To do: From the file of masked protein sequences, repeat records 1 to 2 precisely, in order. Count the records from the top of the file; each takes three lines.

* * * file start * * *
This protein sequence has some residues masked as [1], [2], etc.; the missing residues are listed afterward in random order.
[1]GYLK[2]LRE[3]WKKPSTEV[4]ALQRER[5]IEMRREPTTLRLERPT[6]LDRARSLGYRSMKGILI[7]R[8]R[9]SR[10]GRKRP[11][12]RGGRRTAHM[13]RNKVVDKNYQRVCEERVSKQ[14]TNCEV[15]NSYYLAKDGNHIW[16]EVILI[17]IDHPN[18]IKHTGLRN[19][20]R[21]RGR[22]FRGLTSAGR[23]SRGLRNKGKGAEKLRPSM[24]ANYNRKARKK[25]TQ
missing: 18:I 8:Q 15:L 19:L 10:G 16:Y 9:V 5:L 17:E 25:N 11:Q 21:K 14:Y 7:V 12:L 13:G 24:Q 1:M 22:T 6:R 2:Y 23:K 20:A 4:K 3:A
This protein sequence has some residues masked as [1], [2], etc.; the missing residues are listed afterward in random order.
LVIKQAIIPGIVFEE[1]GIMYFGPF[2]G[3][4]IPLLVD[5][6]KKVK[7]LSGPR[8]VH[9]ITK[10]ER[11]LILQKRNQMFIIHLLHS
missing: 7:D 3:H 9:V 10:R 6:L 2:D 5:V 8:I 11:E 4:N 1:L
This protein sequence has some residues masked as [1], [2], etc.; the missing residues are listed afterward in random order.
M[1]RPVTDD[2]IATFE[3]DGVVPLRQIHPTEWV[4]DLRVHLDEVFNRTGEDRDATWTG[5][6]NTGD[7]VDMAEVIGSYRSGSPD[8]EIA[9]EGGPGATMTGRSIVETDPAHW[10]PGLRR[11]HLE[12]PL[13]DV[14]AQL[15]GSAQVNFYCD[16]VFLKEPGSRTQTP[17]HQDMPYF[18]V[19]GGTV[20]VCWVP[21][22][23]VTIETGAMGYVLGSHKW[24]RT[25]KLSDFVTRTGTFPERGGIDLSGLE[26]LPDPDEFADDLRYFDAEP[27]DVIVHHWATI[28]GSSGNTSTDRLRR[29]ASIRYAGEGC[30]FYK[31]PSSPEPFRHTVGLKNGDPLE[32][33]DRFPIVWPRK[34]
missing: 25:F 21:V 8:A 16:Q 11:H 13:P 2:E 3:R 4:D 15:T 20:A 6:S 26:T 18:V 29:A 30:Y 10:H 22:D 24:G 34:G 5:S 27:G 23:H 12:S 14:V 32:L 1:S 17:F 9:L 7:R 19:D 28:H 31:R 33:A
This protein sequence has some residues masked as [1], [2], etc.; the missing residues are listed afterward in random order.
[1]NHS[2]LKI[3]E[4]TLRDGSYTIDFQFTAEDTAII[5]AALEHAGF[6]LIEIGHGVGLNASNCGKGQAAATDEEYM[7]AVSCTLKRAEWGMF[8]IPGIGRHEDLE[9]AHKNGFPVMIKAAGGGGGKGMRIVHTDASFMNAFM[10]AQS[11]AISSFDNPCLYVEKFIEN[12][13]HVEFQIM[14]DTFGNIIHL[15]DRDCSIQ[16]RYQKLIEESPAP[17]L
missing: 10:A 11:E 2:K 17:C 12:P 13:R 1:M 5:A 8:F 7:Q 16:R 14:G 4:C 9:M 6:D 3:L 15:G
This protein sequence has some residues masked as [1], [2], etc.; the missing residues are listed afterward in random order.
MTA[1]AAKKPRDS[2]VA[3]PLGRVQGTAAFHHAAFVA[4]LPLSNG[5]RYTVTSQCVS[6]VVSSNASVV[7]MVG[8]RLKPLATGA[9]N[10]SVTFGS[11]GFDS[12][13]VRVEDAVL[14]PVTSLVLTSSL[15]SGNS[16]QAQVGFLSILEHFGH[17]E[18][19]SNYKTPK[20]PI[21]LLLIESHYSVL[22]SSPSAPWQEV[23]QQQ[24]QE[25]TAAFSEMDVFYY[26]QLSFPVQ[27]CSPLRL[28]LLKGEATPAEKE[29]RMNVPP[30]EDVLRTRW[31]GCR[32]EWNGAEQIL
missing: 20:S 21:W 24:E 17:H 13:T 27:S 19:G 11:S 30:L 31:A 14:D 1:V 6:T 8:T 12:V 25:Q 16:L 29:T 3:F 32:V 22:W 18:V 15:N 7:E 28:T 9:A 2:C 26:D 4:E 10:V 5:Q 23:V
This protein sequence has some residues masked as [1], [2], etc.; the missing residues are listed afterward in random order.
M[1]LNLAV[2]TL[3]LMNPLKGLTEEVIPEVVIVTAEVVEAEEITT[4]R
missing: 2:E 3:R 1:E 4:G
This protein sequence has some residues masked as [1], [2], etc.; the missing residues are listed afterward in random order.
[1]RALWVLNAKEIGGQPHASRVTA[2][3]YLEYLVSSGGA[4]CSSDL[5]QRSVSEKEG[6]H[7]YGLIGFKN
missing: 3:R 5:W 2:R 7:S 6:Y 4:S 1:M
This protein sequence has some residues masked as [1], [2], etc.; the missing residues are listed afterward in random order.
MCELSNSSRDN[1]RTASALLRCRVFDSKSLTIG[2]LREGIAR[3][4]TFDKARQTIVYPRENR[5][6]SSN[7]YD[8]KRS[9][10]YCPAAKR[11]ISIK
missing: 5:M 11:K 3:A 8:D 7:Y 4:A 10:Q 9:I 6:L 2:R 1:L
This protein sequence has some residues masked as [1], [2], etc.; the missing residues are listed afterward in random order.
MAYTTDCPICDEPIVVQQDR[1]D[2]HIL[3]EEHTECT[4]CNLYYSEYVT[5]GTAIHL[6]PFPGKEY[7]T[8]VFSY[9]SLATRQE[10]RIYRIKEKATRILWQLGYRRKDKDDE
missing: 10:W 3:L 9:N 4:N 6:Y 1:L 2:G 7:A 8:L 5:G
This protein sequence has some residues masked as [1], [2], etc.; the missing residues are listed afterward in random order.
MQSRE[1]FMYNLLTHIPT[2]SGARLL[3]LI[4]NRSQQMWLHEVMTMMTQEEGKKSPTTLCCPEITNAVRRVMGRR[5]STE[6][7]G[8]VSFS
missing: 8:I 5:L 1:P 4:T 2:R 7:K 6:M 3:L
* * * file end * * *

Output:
This protein sequence has some residues masked as [1], [2], etc.; the missing residues are listed afterward in random order.
[1]GYLK[2]LRE[3]WKKPSTEV[4]ALQRER[5]IEMRREPTTLRLERPT[6]LDRARSLGYRSMKGILI[7]R[8]R[9]SR[10]GRKRP[11][12]RGGRRTAHM[13]RNKVVDKNYQRVCEERVSKQ[14]TNCEV[15]NSYYLAKDGNHIW[16]EVILI[17]IDHPN[18]IKHTGLRN[19][20]R[21]RGR[22]FRGLTSAGR[23]SRGLRNKGKGAEKLRPSM[24]ANYNRKARKK[25]TQ
missing: 18:I 8:Q 15:L 19:L 10:G 16:Y 9:V 5:L 17:E 25:N 11:Q 21:K 14:Y 7:V 12:L 13:G 24:Q 1:M 22:T 6:R 2:Y 23:K 20:A 4:K 3:A
This protein sequence has some residues masked as [1], [2], etc.; the missing residues are listed afterward in random order.
LVIKQAIIPGIVFEE[1]GIMYFGPF[2]G[3][4]IPLLVD[5][6]KKVK[7]LSGPR[8]VH[9]ITK[10]ER[11]LILQKRNQMFIIHLLHS
missing: 7:D 3:H 9:V 10:R 6:L 2:D 5:V 8:I 11:E 4:N 1:L